Nya's Long Walk: A Step at a Time

by Linda Sue Park and Brian Pinkney

Nya is annoyed that her younger sister, Akeer, is dragging her feet as they make... read more

Nya is annoyed that her younger sister, Akeer, is dragging her feet as they make the long walk to the water hole. Nya encourages her by singing and then playing the clapping game and they finally arrive and fill the jerry can. But Akeer is even slower on the way back, and Nya realizes the little girl is sick. There’s still a long way to go before they’re home and Nya can’t leave her sister alone, but carrying Akeer and the water is too heavy. She dumps half the water and picks up her sister. By setting one near goal after another (reaching the tamarind tree, then the thorn bushes, next the old stump), Nya perseveres, finally arriving back at the village and her mother. But the journey isn’t done, because now the family must walk to the clinic. Despite her exhaustion, Nya realizes she can go on, “As long as I go a step at a time.” The tension of the story is heightened by swirls of color in sun-baked shades of yellow, ocher, and brown, while concluding lines assure that Akeer is alright, adding that a well installed in the family’s village by Water for South Sudan promises to reduce water-born illness and free girls like Nya and Akeer to go to school. (Ages 4–8)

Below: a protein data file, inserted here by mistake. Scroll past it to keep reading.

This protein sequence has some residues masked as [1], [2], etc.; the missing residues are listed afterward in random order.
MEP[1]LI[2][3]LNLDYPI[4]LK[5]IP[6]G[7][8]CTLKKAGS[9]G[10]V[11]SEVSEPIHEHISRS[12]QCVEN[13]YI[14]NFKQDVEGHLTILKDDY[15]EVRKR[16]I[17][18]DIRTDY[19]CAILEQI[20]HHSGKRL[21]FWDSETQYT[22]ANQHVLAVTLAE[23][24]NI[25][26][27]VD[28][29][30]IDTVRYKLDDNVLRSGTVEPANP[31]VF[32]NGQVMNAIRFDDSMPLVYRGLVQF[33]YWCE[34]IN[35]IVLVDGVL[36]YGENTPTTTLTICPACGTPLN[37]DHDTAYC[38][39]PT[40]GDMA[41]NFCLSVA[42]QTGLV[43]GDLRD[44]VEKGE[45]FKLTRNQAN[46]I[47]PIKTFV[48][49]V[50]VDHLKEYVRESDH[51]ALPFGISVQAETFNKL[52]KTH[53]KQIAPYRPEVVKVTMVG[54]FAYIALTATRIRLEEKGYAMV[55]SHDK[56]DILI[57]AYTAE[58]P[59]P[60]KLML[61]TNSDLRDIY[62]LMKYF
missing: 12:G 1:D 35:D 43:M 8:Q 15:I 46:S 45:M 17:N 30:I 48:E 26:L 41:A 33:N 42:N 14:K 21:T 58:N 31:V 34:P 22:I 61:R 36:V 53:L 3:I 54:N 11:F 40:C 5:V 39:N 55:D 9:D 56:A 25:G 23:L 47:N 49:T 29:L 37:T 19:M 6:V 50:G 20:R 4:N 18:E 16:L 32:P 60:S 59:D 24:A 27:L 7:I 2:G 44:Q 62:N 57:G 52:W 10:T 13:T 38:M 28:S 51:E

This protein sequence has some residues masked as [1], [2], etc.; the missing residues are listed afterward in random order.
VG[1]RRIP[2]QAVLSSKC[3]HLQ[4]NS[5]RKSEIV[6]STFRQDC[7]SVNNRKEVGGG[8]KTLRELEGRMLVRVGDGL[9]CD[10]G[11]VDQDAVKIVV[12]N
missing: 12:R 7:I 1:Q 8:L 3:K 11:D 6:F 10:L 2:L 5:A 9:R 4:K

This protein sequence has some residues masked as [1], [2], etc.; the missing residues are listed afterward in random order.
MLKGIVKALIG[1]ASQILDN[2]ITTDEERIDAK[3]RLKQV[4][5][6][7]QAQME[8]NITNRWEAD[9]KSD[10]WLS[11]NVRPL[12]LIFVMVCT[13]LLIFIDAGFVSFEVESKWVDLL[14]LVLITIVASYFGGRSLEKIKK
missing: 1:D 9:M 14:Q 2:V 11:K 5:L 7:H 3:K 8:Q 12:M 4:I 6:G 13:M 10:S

© Cooperative Children's Book Center, Univ. of Wisconsin - Madison, 2020

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